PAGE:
A high-purity weld is any weld that contains fewer than ten parts per million (ppm) of contaminants like oxygen, hydrogen, and carbon. Ultra-high-purity welding keeps these contaminants below one ppm. High-purity and ultra-high-purity pipe welding are used in processes where cleanliness of the product is paramount, such as in semiconductor or biopharmaceutical process piping. It is also used where weld strength and reliability requirements are higher than what can usually be obtained—aerospace applications are one example of this type of use. High-purity pipe welding is also used when both cleanliness and strength are needed, as in power plant pressure vessels and heat exchangers.
A contamination level of less than ten parts-per-million is well below what can usually be obtained welding in a typical atmospheric environment. This means that high-purity welds of any sort take place either in a vacuum chamber, submerged beneath a shielding medium, or underneath an inert gas shield. Typically, the very last of these—inert gas shielding—is used. Two gas-shielded arc welding processes are in common use: wire-fed gas metal arc welding (GMAW) and gas tungsten arc welding (GTAW). GTAW, also known as tungsten inert gas (TIG) welding, is the welding process of choice for high-purity and ultra-high-purity pipe welding due to the combination of weld cleanliness and arc control that the process offers.
Why Use Orbital GTAW for High-Purity Pipe Welding?
One of GTAW’s great advantages is the purity of the welds it creates due to its use of shielding gas. The other is that the process’ use of non-consumable tungsten electrodes allows for incredibly precise control over the arc. The choice of tungsten grind angle for this electrode allows the user a high degree of control over the arc’s geometry and how its heat is dispersed over and through the joint during welding. This allows the welder to control penetration and the width of the heat-affected zone. These factors contribute to welds that are not only pure, but also precise and strong.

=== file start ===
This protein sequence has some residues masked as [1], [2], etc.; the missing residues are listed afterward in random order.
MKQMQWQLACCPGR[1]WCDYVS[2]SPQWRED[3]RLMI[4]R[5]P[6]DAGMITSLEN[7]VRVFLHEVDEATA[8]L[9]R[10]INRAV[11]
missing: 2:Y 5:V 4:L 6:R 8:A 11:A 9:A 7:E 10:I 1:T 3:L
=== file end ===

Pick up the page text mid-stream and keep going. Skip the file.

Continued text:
However, the purity and level of control GTAW offers is also the source of its major disadvantages:
- GTAW is a challenging process. The welder has to actively control all of the welding parameters during the welding process. This requires careful attention, experience, and skill, and even small mistakes can contaminate a weld.
- Qualified GTAW welders are difficult to find. GTAW welding is notoriously hard to learn and there are relatively few qualified, experienced GTAW welders.
- GTAW requires space for the welder to maneuver. Welding in inaccessible or hard-to-reach areas is difficult even for those who have mastered GTAW, and greatly increases the chances of weld contamination.
Orbital GTAW welding was developed specifically to address these issues. The process is well-suited for high-purity pipe welding because it keeps the many elements of GTAW welding under control, leaving the welder free to focus on making slight adjustments through a remote weld pendant to ensure the weld proceeds correctly. It also enables TIG welding of pipe or tube without the need to stop and change positions in order to weld the entire circumference, as in manual welding. Since an orbital weld head clamps directly to the pipe, orbital GTAW can be used in enclosed and inaccessible spaces, which is where much high-purity pipe welding takes place.